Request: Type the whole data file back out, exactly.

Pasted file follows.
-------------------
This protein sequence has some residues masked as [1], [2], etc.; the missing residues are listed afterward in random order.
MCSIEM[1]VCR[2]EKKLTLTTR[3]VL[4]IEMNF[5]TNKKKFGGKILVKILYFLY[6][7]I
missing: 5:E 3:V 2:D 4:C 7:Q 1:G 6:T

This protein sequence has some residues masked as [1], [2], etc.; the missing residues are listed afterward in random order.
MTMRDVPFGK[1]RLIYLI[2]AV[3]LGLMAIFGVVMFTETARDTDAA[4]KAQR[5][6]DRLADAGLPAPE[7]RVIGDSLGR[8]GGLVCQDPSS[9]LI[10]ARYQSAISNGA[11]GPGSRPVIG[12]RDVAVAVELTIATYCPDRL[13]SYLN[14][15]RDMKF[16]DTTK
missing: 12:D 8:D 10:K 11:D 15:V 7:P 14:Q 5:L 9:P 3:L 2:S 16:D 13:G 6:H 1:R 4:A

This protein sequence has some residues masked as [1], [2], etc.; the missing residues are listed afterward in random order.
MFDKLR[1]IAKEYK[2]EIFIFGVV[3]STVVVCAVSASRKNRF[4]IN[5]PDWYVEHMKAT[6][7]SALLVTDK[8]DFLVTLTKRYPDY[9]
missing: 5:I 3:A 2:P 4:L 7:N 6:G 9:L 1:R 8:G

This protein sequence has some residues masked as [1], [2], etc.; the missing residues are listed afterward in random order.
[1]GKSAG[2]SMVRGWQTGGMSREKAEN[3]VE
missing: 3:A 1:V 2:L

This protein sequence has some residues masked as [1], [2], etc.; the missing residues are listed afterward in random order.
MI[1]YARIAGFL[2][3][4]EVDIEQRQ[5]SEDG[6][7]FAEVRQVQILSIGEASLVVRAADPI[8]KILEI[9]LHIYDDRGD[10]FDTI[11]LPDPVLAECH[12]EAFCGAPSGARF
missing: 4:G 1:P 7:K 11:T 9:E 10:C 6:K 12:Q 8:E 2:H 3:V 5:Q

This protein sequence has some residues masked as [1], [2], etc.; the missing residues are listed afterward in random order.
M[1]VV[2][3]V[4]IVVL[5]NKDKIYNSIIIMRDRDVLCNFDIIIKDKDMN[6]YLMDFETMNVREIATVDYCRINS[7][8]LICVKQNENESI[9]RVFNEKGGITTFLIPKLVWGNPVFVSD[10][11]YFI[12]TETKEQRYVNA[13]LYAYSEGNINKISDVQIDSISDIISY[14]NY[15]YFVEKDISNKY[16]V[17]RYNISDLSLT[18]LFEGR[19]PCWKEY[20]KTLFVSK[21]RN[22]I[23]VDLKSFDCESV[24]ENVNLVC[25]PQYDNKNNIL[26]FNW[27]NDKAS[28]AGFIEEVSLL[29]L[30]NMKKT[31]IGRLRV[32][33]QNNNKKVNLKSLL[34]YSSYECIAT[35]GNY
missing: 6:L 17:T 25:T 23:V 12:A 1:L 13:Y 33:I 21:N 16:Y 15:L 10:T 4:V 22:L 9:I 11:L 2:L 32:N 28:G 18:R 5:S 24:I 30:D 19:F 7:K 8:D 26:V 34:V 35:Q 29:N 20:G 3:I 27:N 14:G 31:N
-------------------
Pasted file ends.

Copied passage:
This protein sequence has some residues masked as [1], [2], etc.; the missing residues are listed afterward in random order.
MCSIEM[1]VCR[2]EKKLTLTTR[3]VL[4]IEMNF[5]TNKKKFGGKILVKILYFLY[6][7]I
missing: 5:E 3:V 2:D 4:C 7:Q 1:G 6:T

This protein sequence has some residues masked as [1], [2], etc.; the missing residues are listed afterward in random order.
MTMRDVPFGK[1]RLIYLI[2]AV[3]LGLMAIFGVVMFTETARDTDAA[4]KAQR[5][6]DRLADAGLPAPE[7]RVIGDSLGR[8]GGLVCQDPSS[9]LI[10]ARYQSAISNGA[11]GPGSRPVIG[12]RDVAVAVELTIATYCPDRL[13]SYLN[14][15]RDMKF[16]DTTK
missing: 12:D 8:D 10:K 11:D 15:V 7:P 14:Q 5:L 9:P 3:L 2:S 16:D 13:G 6:H 1:R 4:A

This protein sequence has some residues masked as [1], [2], etc.; the missing residues are listed afterward in random order.
MFDKLR[1]IAKEYK[2]EIFIFGVV[3]STVVVCAVSASRKNRF[4]IN[5]PDWYVEHMKAT[6][7]SALLVTDK[8]DFLVTLTKRYPDY[9]
missing: 5:I 3:A 2:P 4:L 7:N 6:G 9:L 1:R 8:G

This protein sequence has some residues masked as [1], [2], etc.; the missing residues are listed afterward in random order.
[1]GKSAG[2]SMVRGWQTGGMSREKAEN[3]VE
missing: 3:A 1:V 2:L

This protein sequence has some residues masked as [1], [2], etc.; the missing residues are listed afterward in random order.
MI[1]YARIAGFL[2][3][4]EVDIEQRQ[5]SEDG[6][7]FAEVRQVQILSIGEASLVVRAADPI[8]KILEI[9]LHIYDDRGD[10]FDTI[11]LPDPVLAECH[12]EAFCGAPSGARF
missing: 4:G 1:P 7:K 11:T 9:E 10:C 6:K 12:Q 8:E 2:H 3:V 5:Q

This protein sequence has some residues masked as [1], [2], etc.; the missing residues are listed afterward in random order.
M[1]VV[2][3]V[4]IVVL[5]NKDKIYNSIIIMRDRDVLCNFDIIIKDKDMN[6]YLMDFETMNVREIATVDYCRINS[7][8]LICVKQNENESI[9]RVFNEKGGITTFLIPKLVWGNPVFVSD[10][11]YFI[12]TETKEQRYVNA[13]LYAYSEGNINKISDVQIDSISDIISY[14]NY[15]YFVEKDISNKY[16]V[17]RYNISDLSLT[18]LFEGR[19]PCWKEY[20]KTLFVSK[21]RN[22]I[23]VDLKSFDCESV[24]ENVNLVC[25]PQYDNKNNIL[26]FNW[27]NDKAS[28]AGFIEEVSLL[29]L[30]NMKKT[31]IGRLRV[32][33]QNNNKKVNLKSLL[34]YSSYECIAT[35]GNY
missing: 6:L 17:T 25:T 23:V 12:A 1:L 13:Y 33:I 21:N 16:Y 15:L 10:T 4:V 22:L 9:I 11:L 2:L 32:N 28:G 18:R 5:S 24:I 30:D 19:F 7:K 8:D 26:V 34:V 35:Q 29:N 20:G 3:I 27:N 14:G 31:N